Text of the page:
The aftermath of Last Exit to Brooklyn’s release was an exercise in controversy. It was banned in the United Kingdom until writers such as Anthony Burgess defended it, while back in the United States the book was not a critical darling, with many critics attacking its style and subject matter. It did well commercially though, enabling Selby some short term wealth. While Selby himself was lucky to dispel his doctor’s assentation that he’d never live from his illnesses, he continued to suffer from drug and alcohol issues thereafter, along with relationship problems, debt, and further physical ailments. Only further publications such as The Room and Requiem for a Dream re-elevated his personal/professional livelihood before the adaptations of his work for film and television and his moving to the American West Coast to teach creative writing.

It’s also curious to note what came after Last Exit to Brooklyn. New York-based films such as The French Connection and Mean Streets gained popularity. Multimedia artist Andy Warhol produced controversial, New York and outsider-centric events, films, and the now-influential rock and roll band the Velvet Underground. The Velvet’s guitarist-songwriter Lou Reed openly acknowledged his debt to Last Exit to Brooklyn in helping to infuse the content of his song lyrics in songs like ‘Heroin’ and ‘Sister Ray’. Other disciples of Selby such as Richard Price and Jerry Stahl published their own hard street-based narratives in book-form.

Selby died in 2004 but Last Exit to Brooklyn remains. When it was first published, Allen Ginsberg said it would ‘explode like a rusty hellish bombshell over America and still be eagerly read in a hundred years’. Hopefully that will continue to be the case.

New Book: Jerry Rubin, Yippies, Chicago 8, Ginsberg, Dylan, John & Yoko

Announcing the first ever oral & visual history of Jerry Rubin & The Yippies – featuring Abbie Hoffman, Paul Krassner, Chicago 8 Defendants, Black Panthers, John & Yoko, Allen Ginsberg, Bob Dylan, Norman Mailer, Phil Ochs, Berkeley Free Speech Movement, Studio 54, Timothy Leary, Zippies, and much more: DID IT! JERRY RUBIN: AN AMERICAN REVOLUTIONARY Continue Reading…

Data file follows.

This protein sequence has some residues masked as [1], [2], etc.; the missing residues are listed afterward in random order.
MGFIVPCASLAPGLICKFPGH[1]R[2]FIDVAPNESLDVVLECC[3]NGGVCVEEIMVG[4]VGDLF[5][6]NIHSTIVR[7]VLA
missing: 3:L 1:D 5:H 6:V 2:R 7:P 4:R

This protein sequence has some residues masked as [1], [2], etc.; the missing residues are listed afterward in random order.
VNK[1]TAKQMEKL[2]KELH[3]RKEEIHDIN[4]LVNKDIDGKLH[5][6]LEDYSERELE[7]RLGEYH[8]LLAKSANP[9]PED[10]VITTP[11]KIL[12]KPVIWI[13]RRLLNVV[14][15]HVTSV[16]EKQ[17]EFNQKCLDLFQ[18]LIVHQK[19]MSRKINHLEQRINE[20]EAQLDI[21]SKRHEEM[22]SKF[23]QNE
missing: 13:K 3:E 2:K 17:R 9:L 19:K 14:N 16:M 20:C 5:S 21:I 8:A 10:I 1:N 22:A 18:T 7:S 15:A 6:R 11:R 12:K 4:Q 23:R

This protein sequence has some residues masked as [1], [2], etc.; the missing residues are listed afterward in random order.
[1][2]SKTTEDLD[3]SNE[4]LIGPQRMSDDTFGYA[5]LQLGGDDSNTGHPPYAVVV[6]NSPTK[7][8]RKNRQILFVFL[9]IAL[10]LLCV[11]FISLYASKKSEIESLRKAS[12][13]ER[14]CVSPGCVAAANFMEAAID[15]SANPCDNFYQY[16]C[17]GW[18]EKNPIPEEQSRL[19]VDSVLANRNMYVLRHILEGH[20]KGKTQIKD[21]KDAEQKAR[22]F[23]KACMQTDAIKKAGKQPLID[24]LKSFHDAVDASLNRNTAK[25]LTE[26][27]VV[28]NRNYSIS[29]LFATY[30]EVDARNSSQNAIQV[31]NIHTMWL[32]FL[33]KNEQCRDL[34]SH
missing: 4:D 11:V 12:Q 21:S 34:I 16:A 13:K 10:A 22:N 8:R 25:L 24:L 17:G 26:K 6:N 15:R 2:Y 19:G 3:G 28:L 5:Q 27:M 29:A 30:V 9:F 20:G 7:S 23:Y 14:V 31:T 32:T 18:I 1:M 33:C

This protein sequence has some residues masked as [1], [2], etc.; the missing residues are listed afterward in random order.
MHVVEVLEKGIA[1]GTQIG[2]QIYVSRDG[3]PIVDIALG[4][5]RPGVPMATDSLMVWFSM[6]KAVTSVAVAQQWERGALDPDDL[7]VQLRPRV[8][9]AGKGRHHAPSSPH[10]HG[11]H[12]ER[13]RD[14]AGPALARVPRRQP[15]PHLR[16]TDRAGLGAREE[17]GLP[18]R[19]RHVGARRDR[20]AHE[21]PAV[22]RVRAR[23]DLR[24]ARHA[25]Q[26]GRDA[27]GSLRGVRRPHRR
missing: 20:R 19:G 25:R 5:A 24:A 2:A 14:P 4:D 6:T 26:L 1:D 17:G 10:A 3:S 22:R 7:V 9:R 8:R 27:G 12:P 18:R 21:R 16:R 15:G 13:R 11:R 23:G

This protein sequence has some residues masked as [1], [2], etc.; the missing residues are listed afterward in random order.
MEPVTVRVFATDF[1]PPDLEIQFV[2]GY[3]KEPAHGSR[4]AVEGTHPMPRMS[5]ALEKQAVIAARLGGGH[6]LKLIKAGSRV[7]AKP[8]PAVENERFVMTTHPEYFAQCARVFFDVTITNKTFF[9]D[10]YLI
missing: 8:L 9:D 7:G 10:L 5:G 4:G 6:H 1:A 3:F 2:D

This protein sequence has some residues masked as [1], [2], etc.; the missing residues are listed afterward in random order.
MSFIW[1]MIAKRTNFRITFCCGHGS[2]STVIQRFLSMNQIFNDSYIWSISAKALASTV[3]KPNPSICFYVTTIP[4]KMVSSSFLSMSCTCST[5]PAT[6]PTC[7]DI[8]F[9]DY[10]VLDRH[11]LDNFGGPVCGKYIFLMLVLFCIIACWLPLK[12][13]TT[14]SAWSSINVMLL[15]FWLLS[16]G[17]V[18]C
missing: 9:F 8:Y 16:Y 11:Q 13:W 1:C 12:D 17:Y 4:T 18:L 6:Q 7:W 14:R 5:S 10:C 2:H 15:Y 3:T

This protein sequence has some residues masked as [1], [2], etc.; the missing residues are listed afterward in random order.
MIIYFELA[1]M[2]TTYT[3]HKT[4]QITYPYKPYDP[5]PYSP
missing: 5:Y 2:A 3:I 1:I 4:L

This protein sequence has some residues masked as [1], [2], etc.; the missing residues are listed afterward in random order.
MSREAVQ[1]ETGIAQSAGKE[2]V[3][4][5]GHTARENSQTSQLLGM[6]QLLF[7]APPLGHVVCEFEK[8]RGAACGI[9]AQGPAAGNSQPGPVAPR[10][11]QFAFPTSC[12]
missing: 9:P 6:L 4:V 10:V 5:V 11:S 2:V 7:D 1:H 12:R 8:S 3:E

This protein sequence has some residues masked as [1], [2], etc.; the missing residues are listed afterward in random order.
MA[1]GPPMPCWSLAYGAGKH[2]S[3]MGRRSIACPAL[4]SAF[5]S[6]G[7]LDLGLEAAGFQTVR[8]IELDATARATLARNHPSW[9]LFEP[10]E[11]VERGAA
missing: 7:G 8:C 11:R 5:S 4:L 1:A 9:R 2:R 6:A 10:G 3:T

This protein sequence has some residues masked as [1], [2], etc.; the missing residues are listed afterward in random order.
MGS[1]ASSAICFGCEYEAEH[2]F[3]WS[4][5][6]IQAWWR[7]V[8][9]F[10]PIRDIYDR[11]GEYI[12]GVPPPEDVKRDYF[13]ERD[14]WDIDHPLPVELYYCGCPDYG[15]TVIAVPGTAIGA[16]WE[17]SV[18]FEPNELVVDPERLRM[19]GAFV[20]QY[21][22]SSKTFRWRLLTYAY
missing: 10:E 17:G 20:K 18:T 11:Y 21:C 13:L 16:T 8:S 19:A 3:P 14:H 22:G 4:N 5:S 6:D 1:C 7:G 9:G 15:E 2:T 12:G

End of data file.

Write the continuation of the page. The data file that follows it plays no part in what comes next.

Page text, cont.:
Incredible Collection of Ginsberg Materials Now Online for Free

Stanford University has just added a staggering 2,141 digital files relating to Allen Ginsberg to its library website. Most of these files are audio taken from cassette tapes, and they include recorded lectures, answering machine messages, interviews,and even conversations with friends such as William S. Burroughs. Continue Reading…

Win Free Beat Generation Books

It’s competition time once again! Here at Beatdom Books we specialize in publishing books about the Beat Generation. In addition to publishing the Beatdom literary journal, we also publish books about the Beats, including these ones: Continue Reading…

Aldous Huxley and Hunter S. Thompson: From Loathing and Fear to Fear and Loathing

What do Aldous Huxley and Hunter S. Thompson have in common? Both were great writers, of course. Both had a fondness for hallucinogens and wrote important books about mind-bending drugs. Both were astute social commentators. However, beyond that there’s not a great deal to link these men, who were very different characters.

But here’s an odd connection between them: Continue Reading…

Remembering Jay DeFeo

I hopped the BART train for the short ride under the bay from Fremont to San Francisco. It was 1995 and the newest incarnation of the San Francisco Museum of Modern Art had recently opened. I had heard that the masterwork of my former painting teacher was now on “permanent” display there. It was Jay DeFeo’s The Rose. Continue Reading…